Embedding reading into trades and vocational training


woman-readingWorking with my ComCol tutors today… we were looking at unit standard 26624: Read texts with understanding. And we came up with this as a draft template for trying standardise reading comprehension questions for trades-based or vocational training texts that they have to work with anyway.

Reading Text Title

Read through the text and then answer the following questions

  1. What’s this text for?
  2. Why are you reading it?
  3. Explicit question
  4. Explicit question
  5. Implicit question
  6. Implicit question
  7. Was it interesting? Say why or why not
  8. Was it useful? Say why or why not
  9. Do you trust the information? Say why or why not
  10. Was it a good reading for your course? Say why or why not

Purpose: Text and Reader

There’s two things to consider here. One is the purpose of the text. In other words, can a reader identify who this is written for? (Questions 1)

The other is the reader’s purpose in reading the text. In other words, why are they reading it? (Question 2).

Questions: Implicit versus explicit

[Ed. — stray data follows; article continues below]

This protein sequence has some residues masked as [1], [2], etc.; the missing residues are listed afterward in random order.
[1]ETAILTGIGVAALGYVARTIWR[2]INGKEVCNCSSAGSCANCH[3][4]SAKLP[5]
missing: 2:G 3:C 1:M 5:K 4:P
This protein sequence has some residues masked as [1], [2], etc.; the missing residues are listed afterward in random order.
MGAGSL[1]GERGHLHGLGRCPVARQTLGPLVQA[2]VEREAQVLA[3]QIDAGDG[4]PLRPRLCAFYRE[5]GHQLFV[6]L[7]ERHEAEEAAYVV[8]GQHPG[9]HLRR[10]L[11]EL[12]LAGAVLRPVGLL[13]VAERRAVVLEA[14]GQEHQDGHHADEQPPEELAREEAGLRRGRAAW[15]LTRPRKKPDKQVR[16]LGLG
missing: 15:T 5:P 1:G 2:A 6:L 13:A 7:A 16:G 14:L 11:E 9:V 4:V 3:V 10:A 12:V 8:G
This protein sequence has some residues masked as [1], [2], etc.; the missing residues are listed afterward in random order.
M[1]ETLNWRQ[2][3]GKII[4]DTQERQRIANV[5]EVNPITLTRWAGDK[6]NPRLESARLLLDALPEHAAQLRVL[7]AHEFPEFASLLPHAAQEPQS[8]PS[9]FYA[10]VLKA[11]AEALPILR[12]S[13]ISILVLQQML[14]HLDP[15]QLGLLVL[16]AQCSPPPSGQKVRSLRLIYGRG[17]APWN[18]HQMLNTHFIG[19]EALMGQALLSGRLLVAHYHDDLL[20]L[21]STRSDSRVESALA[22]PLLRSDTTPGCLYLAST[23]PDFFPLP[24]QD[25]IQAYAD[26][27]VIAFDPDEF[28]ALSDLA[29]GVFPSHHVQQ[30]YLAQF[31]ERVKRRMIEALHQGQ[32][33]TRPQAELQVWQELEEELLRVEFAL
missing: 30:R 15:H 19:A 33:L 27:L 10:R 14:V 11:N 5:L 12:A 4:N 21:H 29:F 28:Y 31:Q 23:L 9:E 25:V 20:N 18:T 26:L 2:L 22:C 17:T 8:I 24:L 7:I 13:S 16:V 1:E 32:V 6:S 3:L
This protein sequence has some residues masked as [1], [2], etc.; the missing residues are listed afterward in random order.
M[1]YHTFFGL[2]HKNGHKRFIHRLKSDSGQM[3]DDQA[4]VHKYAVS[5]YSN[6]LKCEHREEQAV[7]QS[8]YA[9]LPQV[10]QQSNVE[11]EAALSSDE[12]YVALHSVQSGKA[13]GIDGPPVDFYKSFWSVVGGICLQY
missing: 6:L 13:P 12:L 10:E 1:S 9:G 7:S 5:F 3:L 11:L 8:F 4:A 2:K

We had a good discussion about this. Basically, if you can put your finger physically on the part of the text that has the answer, you’ve got an explicit idea or question (Questions 3, 4).

If you have to “read between the lines” in any way, it’s implicit – an inferencing skills is required in other words (Questions 5, 6).

Here’s what the NZQA say:

Implicit ideas are ideas that are implied, hinted at, or suggested in the text, but not directly expressed. This standard requires learners to ‘read between the lines’, ‘picking up’ what the author has implied. It does not require the learner to extrapolate or theorise beyond the implicit ideas that are contained in the text.

In general, very factual texts will not provide an opportunity for learners to describe implicit ideas (although they are likely to provide the opportunity for learners to describe the text in terms of its explicit ideas). Reading texts that contain opinion, aspects that require interpretation and ‘reading between the lines’ (such as non-linear narratives and/or abstract ideas), figurative language or layers of meaning and/or information should provide opportunities to describe implicit ideas. Note that this is about the learner’s comprehension – refer to the demands of step/koru 4 of the Comprehension progression of the Adult Literacy Learning Progressions.